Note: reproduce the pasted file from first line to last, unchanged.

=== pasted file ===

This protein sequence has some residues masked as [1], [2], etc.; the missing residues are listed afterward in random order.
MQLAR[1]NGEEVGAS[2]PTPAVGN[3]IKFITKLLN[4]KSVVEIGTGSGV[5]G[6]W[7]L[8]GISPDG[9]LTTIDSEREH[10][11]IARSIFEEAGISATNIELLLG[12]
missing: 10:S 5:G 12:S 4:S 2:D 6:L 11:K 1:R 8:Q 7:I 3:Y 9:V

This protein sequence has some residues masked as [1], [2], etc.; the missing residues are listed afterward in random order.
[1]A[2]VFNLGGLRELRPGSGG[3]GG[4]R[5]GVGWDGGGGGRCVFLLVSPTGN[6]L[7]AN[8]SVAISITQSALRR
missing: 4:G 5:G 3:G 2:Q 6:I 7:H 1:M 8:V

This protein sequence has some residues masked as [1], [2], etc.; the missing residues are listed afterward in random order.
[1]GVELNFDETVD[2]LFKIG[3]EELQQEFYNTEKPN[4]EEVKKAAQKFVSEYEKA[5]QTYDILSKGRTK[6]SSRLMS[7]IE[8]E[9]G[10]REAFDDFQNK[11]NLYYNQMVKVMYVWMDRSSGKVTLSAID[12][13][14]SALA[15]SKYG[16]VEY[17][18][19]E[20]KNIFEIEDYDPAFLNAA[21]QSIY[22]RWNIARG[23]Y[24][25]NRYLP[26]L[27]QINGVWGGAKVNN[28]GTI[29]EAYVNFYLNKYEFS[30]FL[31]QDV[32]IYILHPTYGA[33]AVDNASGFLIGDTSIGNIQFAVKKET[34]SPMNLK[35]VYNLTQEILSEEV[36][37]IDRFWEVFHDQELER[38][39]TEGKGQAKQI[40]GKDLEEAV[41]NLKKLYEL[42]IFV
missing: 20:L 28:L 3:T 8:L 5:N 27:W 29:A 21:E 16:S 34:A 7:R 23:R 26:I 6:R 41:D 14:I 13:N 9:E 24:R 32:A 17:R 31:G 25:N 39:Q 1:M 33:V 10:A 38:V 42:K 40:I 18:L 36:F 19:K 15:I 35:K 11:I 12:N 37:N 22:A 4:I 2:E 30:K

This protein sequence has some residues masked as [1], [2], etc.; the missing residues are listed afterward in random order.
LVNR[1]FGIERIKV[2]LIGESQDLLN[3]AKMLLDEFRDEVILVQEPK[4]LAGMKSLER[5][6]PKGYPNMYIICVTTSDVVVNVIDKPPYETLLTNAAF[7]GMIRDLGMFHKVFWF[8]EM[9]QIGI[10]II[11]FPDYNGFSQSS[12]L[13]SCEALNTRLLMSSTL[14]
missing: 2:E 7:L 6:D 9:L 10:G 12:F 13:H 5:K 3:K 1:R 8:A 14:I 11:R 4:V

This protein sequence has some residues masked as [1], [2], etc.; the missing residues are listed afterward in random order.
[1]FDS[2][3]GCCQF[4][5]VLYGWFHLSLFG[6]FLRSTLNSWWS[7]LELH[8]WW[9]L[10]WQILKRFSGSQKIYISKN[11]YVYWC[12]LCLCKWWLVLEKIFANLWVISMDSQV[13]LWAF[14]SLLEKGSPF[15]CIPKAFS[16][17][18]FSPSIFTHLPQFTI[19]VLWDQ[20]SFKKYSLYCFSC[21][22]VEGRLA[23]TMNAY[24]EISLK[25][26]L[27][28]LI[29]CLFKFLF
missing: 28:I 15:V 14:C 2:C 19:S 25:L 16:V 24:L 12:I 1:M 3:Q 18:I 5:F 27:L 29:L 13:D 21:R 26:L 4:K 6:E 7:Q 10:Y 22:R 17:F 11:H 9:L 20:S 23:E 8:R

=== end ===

This protein sequence has some residues masked as [1], [2], etc.; the missing residues are listed afterward in random order.
MQLAR[1]NGEEVGAS[2]PTPAVGN[3]IKFITKLLN[4]KSVVEIGTGSGV[5]G[6]W[7]L[8]GISPDG[9]LTTIDSEREH[10][11]IARSIFEEAGISATNIELLLG[12]
missing: 10:S 5:G 12:S 4:S 2:D 6:L 11:K 1:R 8:Q 7:I 3:Y 9:V

This protein sequence has some residues masked as [1], [2], etc.; the missing residues are listed afterward in random order.
[1]A[2]VFNLGGLRELRPGSGG[3]GG[4]R[5]GVGWDGGGGGRCVFLLVSPTGN[6]L[7]AN[8]SVAISITQSALRR
missing: 4:G 5:G 3:G 2:Q 6:I 7:H 1:M 8:V

This protein sequence has some residues masked as [1], [2], etc.; the missing residues are listed afterward in random order.
[1]GVELNFDETVD[2]LFKIG[3]EELQQEFYNTEKPN[4]EEVKKAAQKFVSEYEKA[5]QTYDILSKGRTK[6]SSRLMS[7]IE[8]E[9]G[10]REAFDDFQNK[11]NLYYNQMVKVMYVWMDRSSGKVTLSAID[12][13][14]SALA[15]SKYG[16]VEY[17][18][19]E[20]KNIFEIEDYDPAFLNAA[21]QSIY[22]RWNIARG[23]Y[24][25]NRYLP[26]L[27]QINGVWGGAKVNN[28]GTI[29]EAYVNFYLNKYEFS[30]FL[31]QDV[32]IYILHPTYGA[33]AVDNASGFLIGDTSIGNIQFAVKKET[34]SPMNLK[35]VYNLTQEILSEEV[36][37]IDRFWEVFHDQELER[38][39]TEGKGQAKQI[40]GKDLEEAV[41]NLKKLYEL[42]IFV
missing: 20:L 28:L 3:T 8:L 5:N 27:W 29:A 21:E 16:S 34:A 7:R 23:R 26:I 6:R 41:D 14:I 13:N 9:E 24:R 32:A 17:R 31:G 25:N 39:Q 1:M 33:V 10:A 38:V 42:K 40:I 18:L 36:F 19:K 15:I 35:K 11:I 12:N 37:N 22:A 4:I 2:E 30:K

This protein sequence has some residues masked as [1], [2], etc.; the missing residues are listed afterward in random order.
LVNR[1]FGIERIKV[2]LIGESQDLLN[3]AKMLLDEFRDEVILVQEPK[4]LAGMKSLER[5][6]PKGYPNMYIICVTTSDVVVNVIDKPPYETLLTNAAF[7]GMIRDLGMFHKVFWF[8]EM[9]QIGI[10]II[11]FPDYNGFSQSS[12]L[13]SCEALNTRLLMSSTL[14]
missing: 2:E 7:L 6:D 9:L 10:G 12:F 13:H 5:K 3:K 1:R 8:A 14:I 11:R 4:V

This protein sequence has some residues masked as [1], [2], etc.; the missing residues are listed afterward in random order.
[1]FDS[2][3]GCCQF[4][5]VLYGWFHLSLFG[6]FLRSTLNSWWS[7]LELH[8]WW[9]L[10]WQILKRFSGSQKIYISKN[11]YVYWC[12]LCLCKWWLVLEKIFANLWVISMDSQV[13]LWAF[14]SLLEKGSPF[15]CIPKAFS[16][17][18]FSPSIFTHLPQFTI[19]VLWDQ[20]SFKKYSLYCFSC[21][22]VEGRLA[23]TMNAY[24]EISLK[25][26]L[27][28]LI[29]CLFKFLF
missing: 28:I 15:V 14:C 2:C 19:S 25:L 16:V 24:L 12:I 1:M 3:Q 18:I 5:F 27:L 29:L 13:D 21:R 26:L 4:K 6:E 7:Q 10:Y 22:R 17:F 11:H 9:L 20:S 23:E 8:R